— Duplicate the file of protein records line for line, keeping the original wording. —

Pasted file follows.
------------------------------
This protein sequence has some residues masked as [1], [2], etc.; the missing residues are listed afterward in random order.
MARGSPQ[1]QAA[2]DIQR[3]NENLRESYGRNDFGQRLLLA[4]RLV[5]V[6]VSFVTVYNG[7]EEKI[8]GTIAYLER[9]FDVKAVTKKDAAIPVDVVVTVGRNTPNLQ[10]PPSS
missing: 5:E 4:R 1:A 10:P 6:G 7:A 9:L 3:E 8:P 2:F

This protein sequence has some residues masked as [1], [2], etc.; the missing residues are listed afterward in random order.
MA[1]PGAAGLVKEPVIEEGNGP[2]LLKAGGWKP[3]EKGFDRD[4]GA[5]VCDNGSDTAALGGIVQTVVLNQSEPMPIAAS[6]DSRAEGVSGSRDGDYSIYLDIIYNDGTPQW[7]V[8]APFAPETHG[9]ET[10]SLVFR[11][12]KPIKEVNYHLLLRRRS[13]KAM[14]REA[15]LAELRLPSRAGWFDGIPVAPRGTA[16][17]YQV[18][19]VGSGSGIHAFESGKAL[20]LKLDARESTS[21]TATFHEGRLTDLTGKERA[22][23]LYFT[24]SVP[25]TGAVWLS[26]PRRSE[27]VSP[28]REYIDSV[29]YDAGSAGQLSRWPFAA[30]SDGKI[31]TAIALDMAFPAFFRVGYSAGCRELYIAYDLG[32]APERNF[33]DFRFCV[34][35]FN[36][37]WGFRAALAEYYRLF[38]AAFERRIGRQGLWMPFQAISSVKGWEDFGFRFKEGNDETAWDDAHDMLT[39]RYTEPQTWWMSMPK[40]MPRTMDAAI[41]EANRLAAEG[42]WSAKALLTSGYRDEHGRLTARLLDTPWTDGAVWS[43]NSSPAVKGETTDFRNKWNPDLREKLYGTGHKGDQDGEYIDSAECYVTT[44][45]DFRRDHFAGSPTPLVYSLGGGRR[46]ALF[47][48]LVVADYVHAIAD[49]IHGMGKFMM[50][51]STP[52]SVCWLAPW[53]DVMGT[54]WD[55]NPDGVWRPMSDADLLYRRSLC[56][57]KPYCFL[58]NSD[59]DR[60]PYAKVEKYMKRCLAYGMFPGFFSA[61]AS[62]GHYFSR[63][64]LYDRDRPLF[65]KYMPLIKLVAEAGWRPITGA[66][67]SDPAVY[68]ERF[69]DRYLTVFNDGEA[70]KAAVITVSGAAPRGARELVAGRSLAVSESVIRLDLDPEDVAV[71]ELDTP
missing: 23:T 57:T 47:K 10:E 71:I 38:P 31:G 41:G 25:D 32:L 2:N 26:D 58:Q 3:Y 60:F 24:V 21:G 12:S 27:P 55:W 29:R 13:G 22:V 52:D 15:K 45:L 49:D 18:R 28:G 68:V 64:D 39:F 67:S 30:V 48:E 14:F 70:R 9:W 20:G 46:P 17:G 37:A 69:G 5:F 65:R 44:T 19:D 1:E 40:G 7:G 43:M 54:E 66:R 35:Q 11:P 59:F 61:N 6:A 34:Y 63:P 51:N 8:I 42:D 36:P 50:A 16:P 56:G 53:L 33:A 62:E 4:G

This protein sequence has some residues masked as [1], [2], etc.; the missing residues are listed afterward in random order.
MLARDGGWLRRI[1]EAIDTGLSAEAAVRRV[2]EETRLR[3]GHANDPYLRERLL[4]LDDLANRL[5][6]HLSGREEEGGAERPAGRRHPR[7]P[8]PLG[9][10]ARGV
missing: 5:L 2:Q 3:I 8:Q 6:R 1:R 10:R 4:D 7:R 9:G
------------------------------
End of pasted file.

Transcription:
This protein sequence has some residues masked as [1], [2], etc.; the missing residues are listed afterward in random order.
MARGSPQ[1]QAA[2]DIQR[3]NENLRESYGRNDFGQRLLLA[4]RLV[5]V[6]VSFVTVYNG[7]EEKI[8]GTIAYLER[9]FDVKAVTKKDAAIPVDVVVTVGRNTPNLQ[10]PPSS
missing: 5:E 4:R 1:A 10:P 6:G 7:A 9:L 3:E 8:P 2:F

This protein sequence has some residues masked as [1], [2], etc.; the missing residues are listed afterward in random order.
MA[1]PGAAGLVKEPVIEEGNGP[2]LLKAGGWKP[3]EKGFDRD[4]GA[5]VCDNGSDTAALGGIVQTVVLNQSEPMPIAAS[6]DSRAEGVSGSRDGDYSIYLDIIYNDGTPQW[7]V[8]APFAPETHG[9]ET[10]SLVFR[11][12]KPIKEVNYHLLLRRRS[13]KAM[14]REA[15]LAELRLPSRAGWFDGIPVAPRGTA[16][17]YQV[18][19]VGSGSGIHAFESGKAL[20]LKLDARESTS[21]TATFHEGRLTDLTGKERA[22][23]LYFT[24]SVP[25]TGAVWLS[26]PRRSE[27]VSP[28]REYIDSV[29]YDAGSAGQLSRWPFAA[30]SDGKI[31]TAIALDMAFPAFFRVGYSAGCRELYIAYDLG[32]APERNF[33]DFRFCV[34][35]FN[36][37]WGFRAALAEYYRLF[38]AAFERRIGRQGLWMPFQAISSVKGWEDFGFRFKEGNDETAWDDAHDMLT[39]RYTEPQTWWMSMPK[40]MPRTMDAAI[41]EANRLAAEG[42]WSAKALLTSGYRDEHGRLTARLLDTPWTDGAVWS[43]NSSPAVKGETTDFRNKWNPDLREKLYGTGHKGDQDGEYIDSAECYVTT[44][45]DFRRDHFAGSPTPLVYSLGGGRR[46]ALF[47][48]LVVADYVHAIAD[49]IHGMGKFMM[50][51]STP[52]SVCWLAPW[53]DVMGT[54]WD[55]NPDGVWRPMSDADLLYRRSLC[56][57]KPYCFL[58]NSD[59]DR[60]PYAKVEKYMKRCLAYGMFPGFFSA[61]AS[62]GHYFSR[63][64]LYDRDRPLF[65]KYMPLIKLVAEAGWRPITGA[66][67]SDPAVY[68]ERF[69]DRYLTVFNDGEA[70]KAAVITVSGAAPRGARELVAGRSLAVSESVIRLDLDPEDVAV[71]ELDTP
missing: 23:T 57:T 47:K 10:E 71:I 38:P 31:G 41:G 25:D 32:L 2:N 26:D 58:Q 3:Y 60:F 24:V 21:G 12:S 27:P 55:W 29:R 13:G 22:V 52:D 15:K 45:L 49:D 18:R 28:G 68:V 64:D 39:F 67:S 30:V 48:E 14:F 70:R 9:W 20:G 46:P 17:G 37:A 69:G 5:F 65:R 44:T 19:D 1:E 40:G 7:G 43:M 54:E 66:R 35:Q 11:P 59:F 61:N 6:A 34:Y 63:P 51:N 8:I 42:D 36:P 50:A 16:P 56:G 53:L 33:A 62:E 4:G

This protein sequence has some residues masked as [1], [2], etc.; the missing residues are listed afterward in random order.
MLARDGGWLRRI[1]EAIDTGLSAEAAVRRV[2]EETRLR[3]GHANDPYLRERLL[4]LDDLANRL[5][6]HLSGREEEGGAERPAGRRHPR[7]P[8]PLG[9][10]ARGV
missing: 5:L 2:Q 3:I 8:Q 6:R 1:R 10:R 4:D 7:R 9:G